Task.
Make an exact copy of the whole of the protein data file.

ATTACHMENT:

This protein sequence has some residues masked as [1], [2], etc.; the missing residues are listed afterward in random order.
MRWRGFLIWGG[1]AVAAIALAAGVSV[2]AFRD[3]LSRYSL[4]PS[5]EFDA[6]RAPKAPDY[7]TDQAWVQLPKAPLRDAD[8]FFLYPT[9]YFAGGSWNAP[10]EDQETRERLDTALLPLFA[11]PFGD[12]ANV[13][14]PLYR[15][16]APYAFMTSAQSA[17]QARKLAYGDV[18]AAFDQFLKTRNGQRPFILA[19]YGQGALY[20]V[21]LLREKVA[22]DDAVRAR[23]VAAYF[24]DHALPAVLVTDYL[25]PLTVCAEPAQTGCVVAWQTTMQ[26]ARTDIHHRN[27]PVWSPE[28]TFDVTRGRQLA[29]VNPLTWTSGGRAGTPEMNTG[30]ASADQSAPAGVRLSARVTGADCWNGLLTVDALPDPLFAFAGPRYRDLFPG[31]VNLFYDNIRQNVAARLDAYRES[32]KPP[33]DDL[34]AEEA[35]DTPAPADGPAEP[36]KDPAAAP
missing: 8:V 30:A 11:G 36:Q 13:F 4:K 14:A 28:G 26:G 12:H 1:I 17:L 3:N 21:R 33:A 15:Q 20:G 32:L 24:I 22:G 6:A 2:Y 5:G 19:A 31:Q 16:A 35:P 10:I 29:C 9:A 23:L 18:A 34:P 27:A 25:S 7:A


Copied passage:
This protein sequence has some residues masked as [1], [2], etc.; the missing residues are listed afterward in random order.
MRWRGFLIWGG[1]AVAAIALAAGVSV[2]AFRD[3]LSRYSL[4]PS[5]EFDA[6]RAPKAPDY[7]TDQAWVQLPKAPLRDAD[8]FFLYPT[9]YFAGGSWNAP[10]EDQETRERLDTALLPLFA[11]PFGD[12]ANV[13][14]PLYR[15][16]APYAFMTSAQSA[17]QARKLAYGDV[18]AAFDQFLKTRNGQRPFILA[19]YGQGALY[20]V[21]LLREKVA[22]DDAVRAR[23]VAAYF[24]DHALPAVLVTDYL[25]PLTVCAEPAQTGCVVAWQTTMQ[26]ARTDIHHRN[27]PVWSPE[28]TFDVTRGRQLA[29]VNPLTWTSGGRAGTPEMNTG[30]ASADQSAPAGVRLSARVTGADCWNGLLTVDALPDPLFAFAGPRYRDLFPG[31]VNLFYDNIRQNVAARLDAYRES[32]KPP[33]DDL[34]AEEA[35]DTPAPADGPAEP[36]KDPAAAP
missing: 8:V 30:A 11:G 36:Q 13:F 4:K 14:A 28:G 26:G 12:H 1:I 17:L 3:N 21:R 33:A 15:Q 20:G 32:L 24:I 22:G 6:A 2:Y 5:G 19:A 31:Q 16:A 35:P 10:I 29:C 9:A 23:L 18:A 34:P 27:A 25:S 7:A